The photo above was taken a little over two years ago when this husband and wife team won first place in a winter 2015 competition. This month's batch of tea being shared with the Eco-Cha Tea Club was entered into the winter 2017 Nantou County Tea Trade Association's Dong Ding Jin Xuan Tea Competition, and received the Gold Medal Award. This award ranks within the top 5% of all entries. This competition has been in existence for almost 25 years. It began with the development of Jin Xuan tea production in the early 1990's. Below is an original package of award winning tea from the very first time this competition was held in 1994.
Jin Xuan is a hybrid cultivar produced by the government subsidized Tea Research Extension Station (TRES) in Taiwan and is registered as Tai Cha #12 (台茶12號). It was designed to possess a stronger immunity to naturally occurring "pests" in the regional climate of Taiwan while producing a somewhat larger leaf that increases yield. It is known for its buttery or milk flavor qualities and has a milder astringency and smoother texture.
We are particularly fond of this competition because the standard of the flavor profile by which these tea entries are judged resembles a traditionally made Dong Ding Oolong tea. In order to achieve this character, the leaves undergo medium oxidation (30-40%), and are then roasted repeatedly to produce a hearty, robust character of tea. This level of oxidation and roasting is closer to a pre-modern processing method that involves heavily curing the tea leaves to stabilize their consistency and have a longer shelf life. In fact, this type of tea is often considered to increase in quality with age.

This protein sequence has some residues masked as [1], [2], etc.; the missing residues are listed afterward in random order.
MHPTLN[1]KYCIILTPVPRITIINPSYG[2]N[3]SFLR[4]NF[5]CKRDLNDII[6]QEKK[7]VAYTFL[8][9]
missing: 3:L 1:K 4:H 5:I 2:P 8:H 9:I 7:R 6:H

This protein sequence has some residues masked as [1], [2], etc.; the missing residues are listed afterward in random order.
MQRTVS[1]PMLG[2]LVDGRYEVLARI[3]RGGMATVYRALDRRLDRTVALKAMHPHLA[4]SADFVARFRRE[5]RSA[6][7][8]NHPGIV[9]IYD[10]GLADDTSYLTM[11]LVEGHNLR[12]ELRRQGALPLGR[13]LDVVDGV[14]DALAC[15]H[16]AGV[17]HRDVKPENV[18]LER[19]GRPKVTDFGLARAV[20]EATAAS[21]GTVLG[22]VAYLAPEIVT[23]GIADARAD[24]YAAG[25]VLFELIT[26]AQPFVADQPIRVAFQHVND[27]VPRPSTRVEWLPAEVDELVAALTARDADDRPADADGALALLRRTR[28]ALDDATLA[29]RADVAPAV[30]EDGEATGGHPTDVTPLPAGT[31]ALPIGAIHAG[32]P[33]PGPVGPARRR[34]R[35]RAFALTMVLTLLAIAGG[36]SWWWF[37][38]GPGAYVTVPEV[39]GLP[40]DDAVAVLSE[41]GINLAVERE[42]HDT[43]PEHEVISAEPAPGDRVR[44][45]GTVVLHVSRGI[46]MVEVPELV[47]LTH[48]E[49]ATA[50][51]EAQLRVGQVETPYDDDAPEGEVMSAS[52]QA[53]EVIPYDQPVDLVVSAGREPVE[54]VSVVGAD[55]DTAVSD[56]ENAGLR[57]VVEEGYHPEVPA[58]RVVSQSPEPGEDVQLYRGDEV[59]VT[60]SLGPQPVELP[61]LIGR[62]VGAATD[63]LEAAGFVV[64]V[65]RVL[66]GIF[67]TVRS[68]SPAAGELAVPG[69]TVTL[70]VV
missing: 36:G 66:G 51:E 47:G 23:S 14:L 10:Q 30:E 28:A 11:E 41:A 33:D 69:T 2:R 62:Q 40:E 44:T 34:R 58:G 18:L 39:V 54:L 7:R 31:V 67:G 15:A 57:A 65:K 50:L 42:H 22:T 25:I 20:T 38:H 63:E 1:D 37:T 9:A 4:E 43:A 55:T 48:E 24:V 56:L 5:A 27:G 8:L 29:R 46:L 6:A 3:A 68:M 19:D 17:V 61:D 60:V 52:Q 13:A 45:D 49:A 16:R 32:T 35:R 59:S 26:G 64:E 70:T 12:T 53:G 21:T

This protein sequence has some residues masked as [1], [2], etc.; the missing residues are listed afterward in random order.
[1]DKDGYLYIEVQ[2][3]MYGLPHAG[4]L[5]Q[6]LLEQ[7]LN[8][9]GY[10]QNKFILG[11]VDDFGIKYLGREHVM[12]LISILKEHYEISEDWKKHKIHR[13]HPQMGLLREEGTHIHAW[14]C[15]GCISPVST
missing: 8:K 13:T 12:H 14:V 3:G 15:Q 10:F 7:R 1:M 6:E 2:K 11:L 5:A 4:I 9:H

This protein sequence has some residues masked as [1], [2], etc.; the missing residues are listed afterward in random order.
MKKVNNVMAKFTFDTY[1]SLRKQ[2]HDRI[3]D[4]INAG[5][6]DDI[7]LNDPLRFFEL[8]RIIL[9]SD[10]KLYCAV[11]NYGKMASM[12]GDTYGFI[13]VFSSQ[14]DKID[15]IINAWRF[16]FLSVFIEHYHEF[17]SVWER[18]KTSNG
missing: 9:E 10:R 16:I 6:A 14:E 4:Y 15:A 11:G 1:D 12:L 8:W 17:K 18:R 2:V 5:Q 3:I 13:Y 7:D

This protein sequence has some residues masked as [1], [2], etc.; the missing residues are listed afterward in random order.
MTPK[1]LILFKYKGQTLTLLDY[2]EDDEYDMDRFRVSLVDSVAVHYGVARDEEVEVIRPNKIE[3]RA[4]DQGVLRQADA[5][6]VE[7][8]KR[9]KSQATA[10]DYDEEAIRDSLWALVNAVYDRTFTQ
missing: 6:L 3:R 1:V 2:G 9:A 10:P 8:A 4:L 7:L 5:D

Acknowledging that the labor intensive traditional methods that require knowledge and skill are being promoted by this association is encouraging. In our perception, Dong Ding Oolong tea is the most prominent representative of a traditional locally produced specialty tea in Taiwan. And this association has preserved and promoted this local culture by integrating this modern hybrid tea plant with traditionally developed tea making skills.
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The appearance of the brewed tea has gained substance, and become a deeper yellowish gold in comparison to the thinner, lighter unroasted brew. This coincides with the flavor profile in that the roasted version is heartier, with a more balanced character. The aroma coming off the leaves from the initial rinse is reminiscent of buttered carrots or yams. After the first brew, the aroma is more like grilled corn, cooling off into freshly baked scones. The second pour brought on stronger roasted vegetable notes, but again cooling off into a pastry aroma.